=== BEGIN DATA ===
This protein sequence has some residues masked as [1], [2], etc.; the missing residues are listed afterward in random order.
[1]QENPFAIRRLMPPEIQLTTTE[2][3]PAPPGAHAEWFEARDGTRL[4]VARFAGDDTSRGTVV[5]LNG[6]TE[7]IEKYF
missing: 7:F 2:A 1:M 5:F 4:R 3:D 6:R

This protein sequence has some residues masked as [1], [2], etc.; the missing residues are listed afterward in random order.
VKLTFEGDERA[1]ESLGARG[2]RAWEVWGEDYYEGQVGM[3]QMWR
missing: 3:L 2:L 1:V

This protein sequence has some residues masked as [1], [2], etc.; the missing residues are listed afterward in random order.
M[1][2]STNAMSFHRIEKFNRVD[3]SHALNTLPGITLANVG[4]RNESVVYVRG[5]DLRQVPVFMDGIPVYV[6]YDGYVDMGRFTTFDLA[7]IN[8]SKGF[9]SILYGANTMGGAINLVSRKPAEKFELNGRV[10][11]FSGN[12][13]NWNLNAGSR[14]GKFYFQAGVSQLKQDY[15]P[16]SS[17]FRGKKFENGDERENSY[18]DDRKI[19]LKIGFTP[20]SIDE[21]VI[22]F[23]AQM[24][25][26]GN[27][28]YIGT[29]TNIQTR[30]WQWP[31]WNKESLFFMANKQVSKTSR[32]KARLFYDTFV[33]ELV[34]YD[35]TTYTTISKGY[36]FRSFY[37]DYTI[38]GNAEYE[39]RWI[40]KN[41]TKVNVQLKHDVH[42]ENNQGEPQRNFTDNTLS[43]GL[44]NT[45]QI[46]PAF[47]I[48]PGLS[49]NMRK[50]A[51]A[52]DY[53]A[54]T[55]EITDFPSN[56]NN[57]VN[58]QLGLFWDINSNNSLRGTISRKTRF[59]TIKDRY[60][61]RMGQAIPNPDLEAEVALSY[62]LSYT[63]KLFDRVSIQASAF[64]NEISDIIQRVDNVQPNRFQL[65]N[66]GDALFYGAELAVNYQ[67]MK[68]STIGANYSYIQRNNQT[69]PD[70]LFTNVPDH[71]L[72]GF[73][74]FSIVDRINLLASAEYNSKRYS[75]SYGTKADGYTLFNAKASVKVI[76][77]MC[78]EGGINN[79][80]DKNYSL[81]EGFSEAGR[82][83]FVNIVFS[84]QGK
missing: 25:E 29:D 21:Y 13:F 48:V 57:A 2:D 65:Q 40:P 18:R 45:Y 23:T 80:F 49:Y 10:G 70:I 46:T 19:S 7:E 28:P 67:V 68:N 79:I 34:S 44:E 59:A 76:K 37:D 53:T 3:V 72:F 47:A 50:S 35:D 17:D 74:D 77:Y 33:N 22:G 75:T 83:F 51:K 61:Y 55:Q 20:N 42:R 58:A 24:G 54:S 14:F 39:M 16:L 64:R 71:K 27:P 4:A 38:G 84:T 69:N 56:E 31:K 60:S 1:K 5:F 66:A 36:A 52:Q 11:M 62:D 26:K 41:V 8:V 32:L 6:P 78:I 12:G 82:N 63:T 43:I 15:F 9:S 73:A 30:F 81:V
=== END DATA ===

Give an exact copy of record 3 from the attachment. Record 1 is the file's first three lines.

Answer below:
This protein sequence has some residues masked as [1], [2], etc.; the missing residues are listed afterward in random order.
M[1][2]STNAMSFHRIEKFNRVD[3]SHALNTLPGITLANVG[4]RNESVVYVRG[5]DLRQVPVFMDGIPVYV[6]YDGYVDMGRFTTFDLA[7]IN[8]SKGF[9]SILYGANTMGGAINLVSRKPAEKFELNGRV[10][11]FSGN[12][13]NWNLNAGSR[14]GKFYFQAGVSQLKQDY[15]P[16]SS[17]FRGKKFENGDERENSY[18]DDRKI[19]LKIGFTP[20]SIDE[21]VI[22]F[23]AQM[24][25][26]GN[27][28]YIGT[29]TNIQTR[30]WQWP[31]WNKESLFFMANKQVSKTSR[32]KARLFYDTFV[33]ELV[34]YD[35]TTYTTISKGY[36]FRSFY[37]DYTI[38]GNAEYE[39]RWI[40]KN[41]TKVNVQLKHDVH[42]ENNQGEPQRNFTDNTLS[43]GL[44]NT[45]QI[46]PAF[47]I[48]PGLS[49]NMRK[50]A[51]A[52]DY[53]A[54]T[55]EITDFPSN[56]NN[57]VN[58]QLGLFWDINSNNSLRGTISRKTRF[59]TIKDRY[60][61]RMGQAIPNPDLEAEVALSY[62]LSYT[63]KLFDRVSIQASAF[64]NEISDIIQRVDNVQPNRFQL[65]N[66]GDALFYGAELAVNYQ[67]MK[68]STIGANYSYIQRNNQT[69]PD[70]LFTNVPDH[71]L[72]GF[73][74]FSIVDRINLLASAEYNSKRYS[75]SYGTKADGYTLFNAKASVKVI[76][77]MC[78]EGGINN[79][80]DKNYSL[81]EGFSEAGR[82][83]FVNIVFS[84]QGK
missing: 25:E 29:D 21:Y 13:F 48:V 57:A 2:D 65:Q 40:P 18:R 45:Y 23:T 80:F 49:Y 10:G 70:I 46:T 19:S 7:E 28:P 67:V 68:N 79:I 34:S 44:E 59:A 76:K 37:D 53:T 3:V 72:F 47:A 50:S 35:D 17:D 74:D 77:Y 33:N 22:G 75:T 83:F 51:K 61:Y 55:Q 20:N 42:R 58:A 24:G 54:S 14:F 39:M 16:L 64:R 71:K 27:P 4:A 38:G 84:T 69:N 56:E 31:K 60:S 1:K 5:F 66:A 36:A 52:Q 11:M 62:D 26:K 41:V 8:V 32:L 6:P 78:I 12:G 82:N 63:T 43:I 15:F 9:S 73:A 30:F 81:V